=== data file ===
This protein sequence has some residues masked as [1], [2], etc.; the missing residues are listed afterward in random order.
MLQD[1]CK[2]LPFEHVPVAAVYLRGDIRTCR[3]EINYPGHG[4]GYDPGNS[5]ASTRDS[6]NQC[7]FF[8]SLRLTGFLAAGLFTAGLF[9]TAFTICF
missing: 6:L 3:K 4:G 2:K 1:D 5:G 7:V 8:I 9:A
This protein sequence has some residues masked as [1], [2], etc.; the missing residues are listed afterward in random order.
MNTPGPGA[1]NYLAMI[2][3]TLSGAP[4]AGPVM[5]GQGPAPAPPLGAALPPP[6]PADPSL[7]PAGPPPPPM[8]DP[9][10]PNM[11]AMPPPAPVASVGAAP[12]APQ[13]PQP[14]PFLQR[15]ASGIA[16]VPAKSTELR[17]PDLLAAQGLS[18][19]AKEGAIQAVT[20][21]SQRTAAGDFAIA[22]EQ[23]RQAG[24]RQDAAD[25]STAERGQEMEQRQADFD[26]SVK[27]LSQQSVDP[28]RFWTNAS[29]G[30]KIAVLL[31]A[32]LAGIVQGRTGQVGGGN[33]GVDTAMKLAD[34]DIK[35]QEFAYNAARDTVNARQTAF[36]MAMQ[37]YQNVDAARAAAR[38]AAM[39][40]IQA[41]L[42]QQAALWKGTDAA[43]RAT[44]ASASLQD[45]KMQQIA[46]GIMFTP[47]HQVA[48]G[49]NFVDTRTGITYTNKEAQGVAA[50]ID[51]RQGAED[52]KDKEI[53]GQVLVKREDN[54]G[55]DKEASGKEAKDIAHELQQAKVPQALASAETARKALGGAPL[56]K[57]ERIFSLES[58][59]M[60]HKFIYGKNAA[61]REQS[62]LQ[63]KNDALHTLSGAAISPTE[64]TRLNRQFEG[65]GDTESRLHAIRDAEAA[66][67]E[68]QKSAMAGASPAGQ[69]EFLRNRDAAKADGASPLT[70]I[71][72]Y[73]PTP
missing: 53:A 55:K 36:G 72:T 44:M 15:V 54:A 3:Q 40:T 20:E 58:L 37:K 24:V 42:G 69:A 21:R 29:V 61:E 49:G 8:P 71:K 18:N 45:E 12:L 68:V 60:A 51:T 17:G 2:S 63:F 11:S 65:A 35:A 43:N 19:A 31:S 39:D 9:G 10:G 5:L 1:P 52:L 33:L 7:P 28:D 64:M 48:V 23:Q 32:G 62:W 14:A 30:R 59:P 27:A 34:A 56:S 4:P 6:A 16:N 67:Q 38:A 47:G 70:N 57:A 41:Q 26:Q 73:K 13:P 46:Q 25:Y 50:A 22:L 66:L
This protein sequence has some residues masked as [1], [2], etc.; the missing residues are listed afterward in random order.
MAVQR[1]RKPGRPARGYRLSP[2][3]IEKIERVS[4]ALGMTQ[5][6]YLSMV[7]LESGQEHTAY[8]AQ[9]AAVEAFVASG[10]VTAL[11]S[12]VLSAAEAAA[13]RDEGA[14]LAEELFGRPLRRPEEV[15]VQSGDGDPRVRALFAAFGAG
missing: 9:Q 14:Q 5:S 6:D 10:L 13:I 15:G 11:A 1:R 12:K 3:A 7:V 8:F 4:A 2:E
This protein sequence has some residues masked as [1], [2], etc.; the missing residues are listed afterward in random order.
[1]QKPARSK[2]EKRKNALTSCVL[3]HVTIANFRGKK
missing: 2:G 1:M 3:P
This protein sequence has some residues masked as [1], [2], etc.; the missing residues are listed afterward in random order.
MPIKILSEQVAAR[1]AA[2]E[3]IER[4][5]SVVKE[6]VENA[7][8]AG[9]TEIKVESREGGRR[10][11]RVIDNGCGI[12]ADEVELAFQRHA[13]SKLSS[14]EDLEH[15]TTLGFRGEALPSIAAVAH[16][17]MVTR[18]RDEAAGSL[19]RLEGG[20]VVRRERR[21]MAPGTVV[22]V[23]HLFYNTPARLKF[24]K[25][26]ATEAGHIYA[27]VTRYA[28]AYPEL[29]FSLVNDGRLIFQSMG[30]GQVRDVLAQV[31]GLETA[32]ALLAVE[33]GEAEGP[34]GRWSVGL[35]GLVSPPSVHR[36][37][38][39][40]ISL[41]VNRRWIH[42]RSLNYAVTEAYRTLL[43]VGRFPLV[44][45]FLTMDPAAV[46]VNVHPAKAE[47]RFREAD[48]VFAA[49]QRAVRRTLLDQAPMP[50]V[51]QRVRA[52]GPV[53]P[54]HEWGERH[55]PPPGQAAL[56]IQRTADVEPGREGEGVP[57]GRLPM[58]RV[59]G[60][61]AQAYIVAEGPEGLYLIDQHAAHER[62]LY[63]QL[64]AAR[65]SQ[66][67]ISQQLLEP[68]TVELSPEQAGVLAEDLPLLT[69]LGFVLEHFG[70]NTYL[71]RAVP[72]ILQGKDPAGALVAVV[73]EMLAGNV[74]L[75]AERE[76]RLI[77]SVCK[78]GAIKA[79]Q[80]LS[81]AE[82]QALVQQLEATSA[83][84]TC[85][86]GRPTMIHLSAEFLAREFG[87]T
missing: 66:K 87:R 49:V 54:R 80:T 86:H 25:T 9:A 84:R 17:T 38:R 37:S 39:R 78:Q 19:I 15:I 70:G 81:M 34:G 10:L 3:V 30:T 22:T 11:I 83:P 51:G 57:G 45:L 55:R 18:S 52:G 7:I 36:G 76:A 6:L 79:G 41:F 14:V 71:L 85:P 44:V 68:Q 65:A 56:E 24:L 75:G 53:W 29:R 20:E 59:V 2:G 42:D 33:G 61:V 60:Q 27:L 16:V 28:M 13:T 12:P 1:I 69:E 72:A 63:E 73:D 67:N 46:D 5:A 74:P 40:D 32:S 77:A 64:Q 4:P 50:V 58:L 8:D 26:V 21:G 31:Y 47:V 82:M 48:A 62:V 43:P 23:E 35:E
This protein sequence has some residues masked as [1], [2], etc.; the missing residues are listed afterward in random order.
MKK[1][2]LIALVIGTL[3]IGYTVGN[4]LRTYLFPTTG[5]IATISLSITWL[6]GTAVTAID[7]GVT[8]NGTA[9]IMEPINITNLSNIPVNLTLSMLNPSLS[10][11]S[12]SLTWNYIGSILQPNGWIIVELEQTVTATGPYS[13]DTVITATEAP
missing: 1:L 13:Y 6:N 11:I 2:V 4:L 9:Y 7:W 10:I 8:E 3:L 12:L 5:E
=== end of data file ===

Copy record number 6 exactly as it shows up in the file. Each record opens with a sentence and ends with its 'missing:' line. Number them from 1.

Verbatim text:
This protein sequence has some residues masked as [1], [2], etc.; the missing residues are listed afterward in random order.
MKK[1][2]LIALVIGTL[3]IGYTVGN[4]LRTYLFPTTG[5]IATISLSITWL[6]GTAVTAID[7]GVT[8]NGTA[9]IMEPINITNLSNIPVNLTLSMLNPSLS[10][11]S[12]SLTWNYIGSILQPNGWIIVELEQTVTATGPYS[13]DTVITATEAP
missing: 1:L 13:Y 6:N 11:I 2:V 4:L 9:Y 7:W 10:I 8:E 3:L 12:L 5:E